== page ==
I, Malvolio, hate you.
Look at you. Sitting there with your bellies full of pop and pickled herring. Laughing at me. Go on. Laugh at the funny man. Laugh. Make the funny man cry…
Part Monty Python and part Black Adder, I, Malvolio is the fourth in a series of plays by Tim Crouch which takes minor characters from Shakespeare’s works and gives them the opportunity to have their say, in this case, Malvolio from Shakespeare’s Twelfth Night.
The show is both written and performed by Tim who is known internationally as a clown, an expert in Shakespeare, and one of England’s most innovative and popular playwrights. The show has left audiences shaking with laughter all over the world, and for one week, Melbourne will get its opportunity to join the fun.
I, Malvolio will be playing the Arts Centre from 6 January 2015. Bookings can be made via Arts Centre Melbourne’s website for as little as $30.
In the meantime, thanks to our wonderful friends at Arts Centre Melbourne, Chris Fung spoke with Tim to ask a bunch of impertinent questions.
Have you ever worried: “Who the hell am I to re-write and adapt bits of Shakespeare? What kind of jumped up ponce do I think I am”?
What kind of a jumped-up ponce was Shakespeare to re-write and adapts bits of Plutarch, Boccaccio, Holinshed, Ovid, Plautus, etc?
I don’t worry about this. I think it’s what he would have wanted. Anything that keeps Shakespeare’s stories and characters alive for a contemporary audience is okay by me. Also, he’s been dead a long time.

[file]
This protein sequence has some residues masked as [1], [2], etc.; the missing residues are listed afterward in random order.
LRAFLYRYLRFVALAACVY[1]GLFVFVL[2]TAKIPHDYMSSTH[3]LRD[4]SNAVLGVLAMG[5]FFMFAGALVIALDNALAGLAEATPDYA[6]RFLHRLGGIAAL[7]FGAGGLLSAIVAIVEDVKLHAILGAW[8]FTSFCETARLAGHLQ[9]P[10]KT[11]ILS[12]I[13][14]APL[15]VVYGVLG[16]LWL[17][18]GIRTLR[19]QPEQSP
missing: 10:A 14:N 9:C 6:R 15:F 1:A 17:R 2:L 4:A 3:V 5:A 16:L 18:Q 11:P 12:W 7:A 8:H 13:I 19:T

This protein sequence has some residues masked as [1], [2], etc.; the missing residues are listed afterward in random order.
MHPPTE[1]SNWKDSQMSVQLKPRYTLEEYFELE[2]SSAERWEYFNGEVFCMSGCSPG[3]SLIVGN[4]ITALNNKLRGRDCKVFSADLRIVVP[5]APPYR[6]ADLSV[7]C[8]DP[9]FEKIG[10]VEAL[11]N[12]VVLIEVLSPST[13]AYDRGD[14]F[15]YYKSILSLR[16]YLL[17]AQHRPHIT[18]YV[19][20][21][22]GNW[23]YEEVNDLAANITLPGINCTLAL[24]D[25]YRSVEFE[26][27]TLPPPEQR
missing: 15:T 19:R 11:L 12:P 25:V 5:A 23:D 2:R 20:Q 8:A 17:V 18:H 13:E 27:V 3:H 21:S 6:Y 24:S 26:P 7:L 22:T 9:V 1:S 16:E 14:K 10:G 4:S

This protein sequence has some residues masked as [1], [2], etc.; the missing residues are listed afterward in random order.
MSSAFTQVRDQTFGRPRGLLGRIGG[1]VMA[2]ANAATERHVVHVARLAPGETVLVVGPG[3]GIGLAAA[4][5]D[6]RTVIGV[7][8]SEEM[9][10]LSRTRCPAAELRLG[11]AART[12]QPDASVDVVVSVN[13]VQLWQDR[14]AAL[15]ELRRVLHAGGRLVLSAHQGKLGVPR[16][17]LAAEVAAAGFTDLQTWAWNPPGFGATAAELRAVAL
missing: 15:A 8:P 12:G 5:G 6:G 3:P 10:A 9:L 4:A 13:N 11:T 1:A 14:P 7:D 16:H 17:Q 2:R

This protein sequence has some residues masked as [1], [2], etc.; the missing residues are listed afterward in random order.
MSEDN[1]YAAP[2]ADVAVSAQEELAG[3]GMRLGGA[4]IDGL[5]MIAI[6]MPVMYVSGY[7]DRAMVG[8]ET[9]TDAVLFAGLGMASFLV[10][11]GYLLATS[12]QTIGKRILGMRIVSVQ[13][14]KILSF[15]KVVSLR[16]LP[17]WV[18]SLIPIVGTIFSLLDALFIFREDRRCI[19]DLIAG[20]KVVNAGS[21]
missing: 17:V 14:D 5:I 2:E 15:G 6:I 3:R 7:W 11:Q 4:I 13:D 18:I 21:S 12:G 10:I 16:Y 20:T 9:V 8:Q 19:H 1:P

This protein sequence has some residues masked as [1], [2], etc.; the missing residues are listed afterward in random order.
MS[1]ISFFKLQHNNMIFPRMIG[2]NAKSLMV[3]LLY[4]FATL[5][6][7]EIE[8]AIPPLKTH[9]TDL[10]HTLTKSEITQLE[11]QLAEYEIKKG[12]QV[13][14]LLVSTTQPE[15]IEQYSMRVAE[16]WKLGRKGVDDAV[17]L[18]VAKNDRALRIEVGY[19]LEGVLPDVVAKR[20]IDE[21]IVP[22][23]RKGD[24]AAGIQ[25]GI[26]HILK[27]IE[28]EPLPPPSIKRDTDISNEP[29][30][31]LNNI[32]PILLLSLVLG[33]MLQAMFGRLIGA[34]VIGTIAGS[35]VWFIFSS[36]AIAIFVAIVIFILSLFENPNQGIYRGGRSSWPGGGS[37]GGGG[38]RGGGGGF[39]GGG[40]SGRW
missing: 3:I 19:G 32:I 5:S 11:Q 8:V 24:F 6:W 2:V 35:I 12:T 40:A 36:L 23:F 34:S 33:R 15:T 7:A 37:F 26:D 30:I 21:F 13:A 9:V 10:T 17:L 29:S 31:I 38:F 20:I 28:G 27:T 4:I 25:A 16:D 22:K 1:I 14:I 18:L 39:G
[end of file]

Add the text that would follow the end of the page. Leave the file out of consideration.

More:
All art deals with the given. Shakespeare, in theatre and in culture, in how we think about ourselves, is a given and he must be dealt with – not with hagiographic respect but robustly and contemporaneously. Next year I’m working with a physical clown company called Spymonkey on a piece we’ve called The Complete Deaths – every onstage death in Shakespeare performed in 90 minutes. It’s to honour the 400th anniversary of Shakespeare’s death in 1616. Ponce that.
What do you find so appealing about playing Arts Festivals and different theatres around the globe?
In 2014, Malvolio played in China, Poland, Brazil, Malta, Switzerland, the UK and Australia. I try to make work that is open to its audience – and this makes international touring particularly interesting. I engage fully with the culture of my audience – and with a country’s audience culture in general. China was fascinating because there is a great respect for the performer (the ‘master’) in their culture. I believe that respect should be earned in the moment. I had to work hard in China to reduce that presupposed esteem! The performances become a dialogue between the audience and the stage. This is why I like travelling so much. I meet so many different people – whilst performing.